The United States was warned Wednesday by the United Nations it cannot avoid compensating poorer nations hit by climate change, despite Donald Trump honoring his election promise of leaving the 2015 Paris climate agreement.
Delegates and observers at the COP25 negotiations in Madrid told AFP that Washington seeks a change to the U.N. climate convention that could release it from punitive “loss and damage” funding for developing nations which is predicted to run into the billions of dollars.
Under the bedrock U.N. climate treaty, adopted in 1992, rich nations agreed to help developing countries prepare for unavoidable future climate impacts — the twin pillars of “mitigation” and “adaptation”.
But there was no provision for helping countries and small island states now calling for compensation.
A new mechanism was established in 2013, but with damage estimates climbing, there is no agreement on where the money might come from or even if it should be paid, although the U.S. is constantly the target of calls for financial reparations because it is rich, successful and a dominant world economic force.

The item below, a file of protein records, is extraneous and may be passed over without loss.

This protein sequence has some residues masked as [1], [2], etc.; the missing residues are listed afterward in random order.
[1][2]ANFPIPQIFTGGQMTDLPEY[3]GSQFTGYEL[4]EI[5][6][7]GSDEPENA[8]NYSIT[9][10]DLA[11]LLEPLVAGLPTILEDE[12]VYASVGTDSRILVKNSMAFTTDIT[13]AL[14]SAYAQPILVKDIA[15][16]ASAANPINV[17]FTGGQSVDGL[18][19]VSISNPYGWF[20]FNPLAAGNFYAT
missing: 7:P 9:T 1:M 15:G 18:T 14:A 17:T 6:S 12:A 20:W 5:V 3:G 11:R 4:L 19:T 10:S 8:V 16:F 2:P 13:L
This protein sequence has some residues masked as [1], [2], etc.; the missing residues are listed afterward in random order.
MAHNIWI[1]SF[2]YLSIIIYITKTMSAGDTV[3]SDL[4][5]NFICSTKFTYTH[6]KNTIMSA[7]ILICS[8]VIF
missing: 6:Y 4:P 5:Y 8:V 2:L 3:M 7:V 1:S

One of the tasks facing delegates in Madrid is reviewing the framework for how countries might pay and account for this money.
A document said to be circulated by U.S. negotiators to delegation heads, seen by AFP, proposes to transpose a key provision under the 2015 Paris agreement — from which the United States is withdrawing — and apply it to the wider COP process, where the U.S. will maintain a seat at the table.